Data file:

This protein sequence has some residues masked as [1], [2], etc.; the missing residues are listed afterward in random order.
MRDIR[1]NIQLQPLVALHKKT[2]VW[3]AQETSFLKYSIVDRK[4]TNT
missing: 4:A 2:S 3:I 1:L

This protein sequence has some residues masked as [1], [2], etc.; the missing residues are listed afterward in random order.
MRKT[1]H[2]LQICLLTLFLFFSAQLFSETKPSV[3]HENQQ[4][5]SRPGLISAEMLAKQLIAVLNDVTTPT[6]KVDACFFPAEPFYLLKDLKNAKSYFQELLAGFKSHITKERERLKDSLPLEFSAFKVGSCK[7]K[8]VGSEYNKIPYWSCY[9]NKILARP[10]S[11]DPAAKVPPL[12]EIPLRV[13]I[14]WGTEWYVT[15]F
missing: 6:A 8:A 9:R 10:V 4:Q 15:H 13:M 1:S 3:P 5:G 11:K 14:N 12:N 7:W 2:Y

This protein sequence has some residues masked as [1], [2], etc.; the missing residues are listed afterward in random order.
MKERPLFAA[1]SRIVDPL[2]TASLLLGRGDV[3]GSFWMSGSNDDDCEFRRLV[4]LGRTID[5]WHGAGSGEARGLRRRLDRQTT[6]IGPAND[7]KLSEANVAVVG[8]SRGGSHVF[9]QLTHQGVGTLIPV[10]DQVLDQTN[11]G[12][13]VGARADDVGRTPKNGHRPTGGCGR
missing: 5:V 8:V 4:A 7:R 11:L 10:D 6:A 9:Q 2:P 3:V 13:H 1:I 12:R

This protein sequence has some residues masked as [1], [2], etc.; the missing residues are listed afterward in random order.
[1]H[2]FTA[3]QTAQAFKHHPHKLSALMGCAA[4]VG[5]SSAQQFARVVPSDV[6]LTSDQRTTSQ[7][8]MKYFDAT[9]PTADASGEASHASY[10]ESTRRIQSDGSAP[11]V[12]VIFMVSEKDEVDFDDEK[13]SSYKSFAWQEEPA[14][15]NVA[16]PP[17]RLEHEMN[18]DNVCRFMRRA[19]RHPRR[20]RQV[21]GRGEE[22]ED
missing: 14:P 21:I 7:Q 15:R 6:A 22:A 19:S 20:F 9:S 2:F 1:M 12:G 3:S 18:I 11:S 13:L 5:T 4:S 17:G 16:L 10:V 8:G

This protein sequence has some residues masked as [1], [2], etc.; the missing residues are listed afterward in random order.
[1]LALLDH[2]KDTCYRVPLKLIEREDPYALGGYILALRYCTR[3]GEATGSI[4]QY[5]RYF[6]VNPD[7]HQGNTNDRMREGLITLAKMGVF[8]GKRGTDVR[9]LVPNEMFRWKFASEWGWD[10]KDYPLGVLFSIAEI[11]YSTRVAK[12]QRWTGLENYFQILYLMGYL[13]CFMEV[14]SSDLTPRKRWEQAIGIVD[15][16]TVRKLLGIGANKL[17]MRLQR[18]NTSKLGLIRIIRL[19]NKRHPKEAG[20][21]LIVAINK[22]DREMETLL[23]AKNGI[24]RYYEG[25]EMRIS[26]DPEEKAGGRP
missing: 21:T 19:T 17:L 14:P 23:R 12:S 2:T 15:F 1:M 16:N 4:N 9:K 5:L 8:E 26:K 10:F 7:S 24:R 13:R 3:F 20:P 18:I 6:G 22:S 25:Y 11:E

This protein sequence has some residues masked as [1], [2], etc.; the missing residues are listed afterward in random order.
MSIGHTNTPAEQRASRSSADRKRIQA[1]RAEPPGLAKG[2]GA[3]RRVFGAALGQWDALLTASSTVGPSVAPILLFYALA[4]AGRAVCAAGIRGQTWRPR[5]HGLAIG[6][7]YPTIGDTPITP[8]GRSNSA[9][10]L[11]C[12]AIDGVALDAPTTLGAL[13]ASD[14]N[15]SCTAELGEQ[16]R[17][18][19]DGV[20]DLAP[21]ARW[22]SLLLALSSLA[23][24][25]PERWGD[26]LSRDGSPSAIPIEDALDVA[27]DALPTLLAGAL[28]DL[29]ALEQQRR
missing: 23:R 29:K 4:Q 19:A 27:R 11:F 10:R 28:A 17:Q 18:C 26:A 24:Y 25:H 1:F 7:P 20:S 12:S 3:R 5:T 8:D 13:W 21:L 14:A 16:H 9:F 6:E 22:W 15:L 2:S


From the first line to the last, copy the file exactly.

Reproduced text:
This protein sequence has some residues masked as [1], [2], etc.; the missing residues are listed afterward in random order.
MRDIR[1]NIQLQPLVALHKKT[2]VW[3]AQETSFLKYSIVDRK[4]TNT
missing: 4:A 2:S 3:I 1:L

This protein sequence has some residues masked as [1], [2], etc.; the missing residues are listed afterward in random order.
MRKT[1]H[2]LQICLLTLFLFFSAQLFSETKPSV[3]HENQQ[4][5]SRPGLISAEMLAKQLIAVLNDVTTPT[6]KVDACFFPAEPFYLLKDLKNAKSYFQELLAGFKSHITKERERLKDSLPLEFSAFKVGSCK[7]K[8]VGSEYNKIPYWSCY[9]NKILARP[10]S[11]DPAAKVPPL[12]EIPLRV[13]I[14]WGTEWYVT[15]F
missing: 6:A 8:A 9:R 10:V 4:Q 15:H 13:M 1:S 3:P 5:G 11:K 14:N 12:N 7:W 2:Y

This protein sequence has some residues masked as [1], [2], etc.; the missing residues are listed afterward in random order.
MKERPLFAA[1]SRIVDPL[2]TASLLLGRGDV[3]GSFWMSGSNDDDCEFRRLV[4]LGRTID[5]WHGAGSGEARGLRRRLDRQTT[6]IGPAND[7]KLSEANVAVVG[8]SRGGSHVF[9]QLTHQGVGTLIPV[10]DQVLDQTN[11]G[12][13]VGARADDVGRTPKNGHRPTGGCGR
missing: 5:V 8:V 4:A 7:R 11:L 10:D 6:A 9:Q 2:P 3:V 13:H 1:I 12:R

This protein sequence has some residues masked as [1], [2], etc.; the missing residues are listed afterward in random order.
[1]H[2]FTA[3]QTAQAFKHHPHKLSALMGCAA[4]VG[5]SSAQQFARVVPSDV[6]LTSDQRTTSQ[7][8]MKYFDAT[9]PTADASGEASHASY[10]ESTRRIQSDGSAP[11]V[12]VIFMVSEKDEVDFDDEK[13]SSYKSFAWQEEPA[14][15]NVA[16]PP[17]RLEHEMN[18]DNVCRFMRRA[19]RHPRR[20]RQV[21]GRGEE[22]ED
missing: 14:P 21:I 7:Q 15:R 6:A 22:A 19:S 20:F 9:S 2:F 1:M 12:G 3:S 18:I 11:S 13:L 5:T 4:S 17:G 16:L 10:V 8:G

This protein sequence has some residues masked as [1], [2], etc.; the missing residues are listed afterward in random order.
[1]LALLDH[2]KDTCYRVPLKLIEREDPYALGGYILALRYCTR[3]GEATGSI[4]QY[5]RYF[6]VNPD[7]HQGNTNDRMREGLITLAKMGVF[8]GKRGTDVR[9]LVPNEMFRWKFASEWGWD[10]KDYPLGVLFSIAEI[11]YSTRVAK[12]QRWTGLENYFQILYLMGYL[13]CFMEV[14]SSDLTPRKRWEQAIGIVD[15][16]TVRKLLGIGANKL[17]MRLQR[18]NTSKLGLIRIIRL[19]NKRHPKEAG[20][21]LIVAINK[22]DREMETLL[23]AKNGI[24]RYYEG[25]EMRIS[26]DPEEKAGGRP
missing: 21:T 19:T 17:L 14:P 23:R 12:S 2:T 15:F 1:M 16:N 4:N 9:K 5:L 8:E 26:K 10:F 7:S 24:R 13:R 3:F 20:P 18:I 6:G 22:S 25:Y 11:E

This protein sequence has some residues masked as [1], [2], etc.; the missing residues are listed afterward in random order.
MSIGHTNTPAEQRASRSSADRKRIQA[1]RAEPPGLAKG[2]GA[3]RRVFGAALGQWDALLTASSTVGPSVAPILLFYALA[4]AGRAVCAAGIRGQTWRPR[5]HGLAIG[6][7]YPTIGDTPITP[8]GRSNSA[9][10]L[11]C[12]AIDGVALDAPTTLGAL[13]ASD[14]N[15]SCTAELGEQ[16]R[17][18][19]DGV[20]DLAP[21]ARW[22]SLLLALSSLA[23][24][25]PERWGD[26]LSRDGSPSAIPIEDALDVA[27]DALPTLLAGAL[28]DL[29]ALEQQRR
missing: 23:R 29:K 4:Q 19:A 27:R 11:F 10:R 28:A 17:Q 18:C 26:A 24:Y 25:H 1:F 7:P 20:S 12:S 3:R 5:T 8:D 13:W 21:L 14:A 16:H 9:F 6:E 22:W 15:L 2:S